The Internal Comms Podcast

Episode 75 – Inside the world’s most famous corner shop

This week on The Internal Comms Podcast, host Katie Macaulay welcomes Sam Bleazard. Sam’s role as Employer Brand Content Producer takes him behind the scenes of ‘the world’s most famous corner shop’, Fortnum and Mason and, in the second episode of season nine, join Katie as she gets an exclusive behind-the-scenes peak at life at the King’s grocer.

Fortnum and Mason is an iconic British institution. It holds two Royal Warrants, meaning it provides groceries and tea to King Charles and, as Sam explains in the show, the company has a long, impressive history that’s intrinsically linked to the story of Britain.

But Sam’s made it his mission to find and tell the untold stories of Fortnum’s.

As a passionate storyteller, he believes in the power of authentic, human-centric stories to empower colleagues and get them to believe in themselves. These stories are also great adverts for attracting talent to the team and lift the curtain on the imposing façade of 181 Piccadilly.

And talking of royalty: if you’re a Prince fan, this episode has a treat for you.

We hope you enjoy this latest episode. If you have any thoughts or comments on this episode, share them using the hashtag #TheICPodcast. For more exclusive IC insights follow us on Twitter at @abthinks.

Download transcript

Katie 00:03
The Internal Comms Podcast is brought to you by AB, the world’s first specialist internal comms agency. For nearly 60 years, AB has worked hand-in-hand with internal comms leaders around the world to inform, inspire, and empower their workforces, building great organisations from the inside out. If you’d like to discuss new, effective, exciting ways to connect with your people, please get in touch. Visit And if you do, I look forward to meeting you. And now on with the show.

Katie 00:50
Welcome to The Internal Comms Podcast with me, Katie Macaulay. This is a show to inform, inspire, and generally energise those of us responsible for communicating inside our organisations. My guest today is Sam Bleazard.

Katie 01:10
With more than 20 years’ experience in comms largely in employee communication, today, Sam is Employer Brand Content Producer at Fortnum and Mason.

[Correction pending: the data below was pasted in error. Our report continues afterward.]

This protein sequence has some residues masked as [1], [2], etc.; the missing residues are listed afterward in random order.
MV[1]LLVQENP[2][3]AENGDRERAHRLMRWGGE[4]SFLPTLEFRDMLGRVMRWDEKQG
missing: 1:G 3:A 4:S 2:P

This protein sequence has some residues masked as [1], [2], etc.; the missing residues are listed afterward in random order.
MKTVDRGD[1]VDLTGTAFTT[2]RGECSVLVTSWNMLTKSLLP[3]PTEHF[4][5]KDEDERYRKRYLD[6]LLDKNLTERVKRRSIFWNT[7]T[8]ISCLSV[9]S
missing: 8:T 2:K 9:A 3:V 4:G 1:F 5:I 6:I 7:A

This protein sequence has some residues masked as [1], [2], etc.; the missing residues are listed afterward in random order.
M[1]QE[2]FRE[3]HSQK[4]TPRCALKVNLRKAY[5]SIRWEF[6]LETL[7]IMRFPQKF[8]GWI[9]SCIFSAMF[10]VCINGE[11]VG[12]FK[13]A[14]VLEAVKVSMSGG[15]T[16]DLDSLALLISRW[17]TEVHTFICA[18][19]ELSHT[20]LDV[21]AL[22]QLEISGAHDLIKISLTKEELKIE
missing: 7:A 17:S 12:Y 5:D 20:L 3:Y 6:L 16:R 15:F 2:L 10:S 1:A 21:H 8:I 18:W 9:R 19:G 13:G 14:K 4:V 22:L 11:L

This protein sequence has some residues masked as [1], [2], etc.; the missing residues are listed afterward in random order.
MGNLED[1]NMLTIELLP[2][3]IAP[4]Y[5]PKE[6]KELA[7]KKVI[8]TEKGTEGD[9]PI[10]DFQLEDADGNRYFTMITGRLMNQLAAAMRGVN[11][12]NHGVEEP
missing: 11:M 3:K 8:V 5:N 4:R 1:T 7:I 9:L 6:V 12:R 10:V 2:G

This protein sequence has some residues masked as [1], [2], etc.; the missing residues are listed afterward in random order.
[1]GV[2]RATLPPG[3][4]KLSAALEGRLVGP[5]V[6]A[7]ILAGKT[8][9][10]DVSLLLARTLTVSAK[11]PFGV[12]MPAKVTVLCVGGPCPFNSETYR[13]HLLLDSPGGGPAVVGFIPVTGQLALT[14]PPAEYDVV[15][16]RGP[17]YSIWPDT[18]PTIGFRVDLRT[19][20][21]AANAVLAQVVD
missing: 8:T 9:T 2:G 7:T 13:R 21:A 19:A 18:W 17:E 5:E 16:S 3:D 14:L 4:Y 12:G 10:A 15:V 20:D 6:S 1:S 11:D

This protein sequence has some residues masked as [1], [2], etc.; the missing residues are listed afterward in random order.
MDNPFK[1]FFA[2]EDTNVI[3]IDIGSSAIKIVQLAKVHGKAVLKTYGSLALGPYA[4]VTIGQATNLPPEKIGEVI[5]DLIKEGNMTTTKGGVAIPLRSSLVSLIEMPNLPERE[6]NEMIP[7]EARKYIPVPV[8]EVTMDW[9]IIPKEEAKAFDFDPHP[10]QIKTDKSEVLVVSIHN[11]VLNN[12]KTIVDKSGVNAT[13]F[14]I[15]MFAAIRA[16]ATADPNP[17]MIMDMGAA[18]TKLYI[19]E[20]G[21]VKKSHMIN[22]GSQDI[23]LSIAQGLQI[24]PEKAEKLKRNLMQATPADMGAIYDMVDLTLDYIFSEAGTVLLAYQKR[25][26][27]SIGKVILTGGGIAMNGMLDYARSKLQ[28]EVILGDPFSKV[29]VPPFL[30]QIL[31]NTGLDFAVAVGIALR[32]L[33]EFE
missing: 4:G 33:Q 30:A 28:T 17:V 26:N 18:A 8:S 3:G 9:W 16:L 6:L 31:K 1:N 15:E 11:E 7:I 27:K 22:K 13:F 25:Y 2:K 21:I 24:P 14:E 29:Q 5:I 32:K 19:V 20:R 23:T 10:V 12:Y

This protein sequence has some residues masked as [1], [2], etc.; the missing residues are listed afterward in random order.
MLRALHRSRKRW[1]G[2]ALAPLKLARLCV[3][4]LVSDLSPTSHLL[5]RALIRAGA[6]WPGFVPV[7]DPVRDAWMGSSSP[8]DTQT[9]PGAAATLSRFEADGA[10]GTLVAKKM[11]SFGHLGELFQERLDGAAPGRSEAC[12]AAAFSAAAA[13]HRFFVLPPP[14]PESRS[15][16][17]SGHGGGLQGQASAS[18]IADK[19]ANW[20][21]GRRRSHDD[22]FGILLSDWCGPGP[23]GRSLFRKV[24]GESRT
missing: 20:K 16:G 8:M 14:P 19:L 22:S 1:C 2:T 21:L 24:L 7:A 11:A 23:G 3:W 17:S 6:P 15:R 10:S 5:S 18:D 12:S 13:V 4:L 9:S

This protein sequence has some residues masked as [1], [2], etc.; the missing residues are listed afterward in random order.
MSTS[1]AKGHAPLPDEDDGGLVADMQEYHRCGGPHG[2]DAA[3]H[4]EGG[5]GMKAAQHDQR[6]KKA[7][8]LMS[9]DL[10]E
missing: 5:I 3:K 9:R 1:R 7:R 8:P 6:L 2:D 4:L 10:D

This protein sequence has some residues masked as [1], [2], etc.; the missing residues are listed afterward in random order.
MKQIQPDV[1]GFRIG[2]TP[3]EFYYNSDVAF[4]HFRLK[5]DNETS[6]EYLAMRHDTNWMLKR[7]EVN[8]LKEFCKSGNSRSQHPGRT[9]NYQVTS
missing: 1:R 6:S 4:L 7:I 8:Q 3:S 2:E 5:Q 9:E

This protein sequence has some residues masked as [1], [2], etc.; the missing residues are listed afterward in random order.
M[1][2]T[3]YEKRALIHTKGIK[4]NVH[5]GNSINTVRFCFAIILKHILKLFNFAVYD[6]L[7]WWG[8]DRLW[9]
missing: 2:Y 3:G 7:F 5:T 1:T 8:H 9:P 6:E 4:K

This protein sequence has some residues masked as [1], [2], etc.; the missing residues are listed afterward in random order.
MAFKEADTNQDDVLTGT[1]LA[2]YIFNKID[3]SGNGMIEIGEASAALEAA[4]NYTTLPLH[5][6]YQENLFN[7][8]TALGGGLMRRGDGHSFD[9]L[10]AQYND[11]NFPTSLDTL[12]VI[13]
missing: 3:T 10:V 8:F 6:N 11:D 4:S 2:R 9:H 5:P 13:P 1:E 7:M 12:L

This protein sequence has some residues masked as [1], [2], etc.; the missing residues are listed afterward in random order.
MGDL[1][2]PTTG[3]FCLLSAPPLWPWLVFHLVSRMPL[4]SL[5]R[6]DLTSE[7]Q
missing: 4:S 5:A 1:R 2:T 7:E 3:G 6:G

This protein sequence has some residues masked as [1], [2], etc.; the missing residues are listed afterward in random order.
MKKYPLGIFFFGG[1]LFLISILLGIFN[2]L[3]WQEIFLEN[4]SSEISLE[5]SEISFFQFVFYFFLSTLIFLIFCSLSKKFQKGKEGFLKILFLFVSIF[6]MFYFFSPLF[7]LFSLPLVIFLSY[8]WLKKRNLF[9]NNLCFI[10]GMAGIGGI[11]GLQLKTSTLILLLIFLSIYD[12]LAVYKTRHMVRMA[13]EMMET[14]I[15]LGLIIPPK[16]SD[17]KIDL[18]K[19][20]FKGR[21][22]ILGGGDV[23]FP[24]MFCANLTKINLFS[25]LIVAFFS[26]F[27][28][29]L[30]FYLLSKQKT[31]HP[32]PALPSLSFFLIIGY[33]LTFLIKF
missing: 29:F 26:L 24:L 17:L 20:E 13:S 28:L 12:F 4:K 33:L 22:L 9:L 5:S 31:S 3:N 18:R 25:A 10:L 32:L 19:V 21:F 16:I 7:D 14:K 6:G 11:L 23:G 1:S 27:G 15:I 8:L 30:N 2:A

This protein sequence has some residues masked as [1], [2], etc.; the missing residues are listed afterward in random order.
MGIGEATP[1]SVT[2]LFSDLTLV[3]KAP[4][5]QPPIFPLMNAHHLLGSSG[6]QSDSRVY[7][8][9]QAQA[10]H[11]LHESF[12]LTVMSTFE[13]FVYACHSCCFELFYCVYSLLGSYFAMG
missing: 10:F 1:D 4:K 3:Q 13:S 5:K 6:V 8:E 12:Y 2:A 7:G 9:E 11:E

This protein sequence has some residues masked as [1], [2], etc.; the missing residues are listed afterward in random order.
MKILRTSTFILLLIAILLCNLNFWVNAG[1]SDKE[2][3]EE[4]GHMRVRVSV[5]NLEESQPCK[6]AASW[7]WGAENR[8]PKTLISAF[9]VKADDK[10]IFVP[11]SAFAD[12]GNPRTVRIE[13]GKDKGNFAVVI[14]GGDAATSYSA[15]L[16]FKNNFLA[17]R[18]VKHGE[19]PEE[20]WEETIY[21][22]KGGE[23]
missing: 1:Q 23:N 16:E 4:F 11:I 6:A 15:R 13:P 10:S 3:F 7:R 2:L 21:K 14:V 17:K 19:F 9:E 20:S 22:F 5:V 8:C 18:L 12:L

Katie 01:24
Founded in 1707, Fortnum calls itself ‘the world’s most famous corner shop.’ “Everyone remembers their first encounter with us” the Fortnums website says, and indeed it is hard to forget the grandeur of 181 Piccadilly in the heart of London’s West End. From its lavish interiors, incredible food halls, and exquisite restaurants and tea rooms, Fortnum holds two royal warrants, meaning it provides groceries and tea to the king. And as Sam explains in this show, the company’s history is long, it’s impressive and intrinsically woven into the history of the nation.

Katie 02:13
Sam is a passionate storyteller. He’s on a mission to find the untold stories of Fortnums. Warm, authentic, human-centric stories that throw fresh light on this iconic institution. He is the host of not one but two podcasts, a freelance music journalist, and has more than a passing interest in the music legend, Prince. But we’ll come onto that in due course. In this episode, we talk about how to find and share the best stories, the power of great content to traverse the line between internal and external comms, the role of data and metrics in content creation, and much, much more. So without further ado, I bring you Sam Bleazard. So Sam, welcome to The Internal Comms Podcast. It’s a pleasure to have you here.

Sam 03:18
Let me say it’s a real privilege to be on. I’ve admired the podcast from afar for quite a while, I’m genuinely delighted to be invited on. So thank you very much, Katie.

Katie 03:28
The first question I Have for you really is more about your career in general, as opposed to your current job, although I’m very keen to get into your current job. What drew you to communications initially? Because you’ve been in comms throughout your career.

Sam 03:45
Yeah, that’s true. I was thinking about this, because knowing that we would be talking about a sort of career retrospective overall. In my mind, I think I’ve always been a writer. So I’m always writing, when I’m not physically writing, you know, people call it content these days. But I think it’s writing, its ideas, its imagination. And I think it’s about keeping a little bit of the childlike persona inside you alive. There’s been a lot written by more articulate people than myself about our ability to maintain our imagination or how we deprogram ourselves as we get older and into adulthood.

Sam 04:26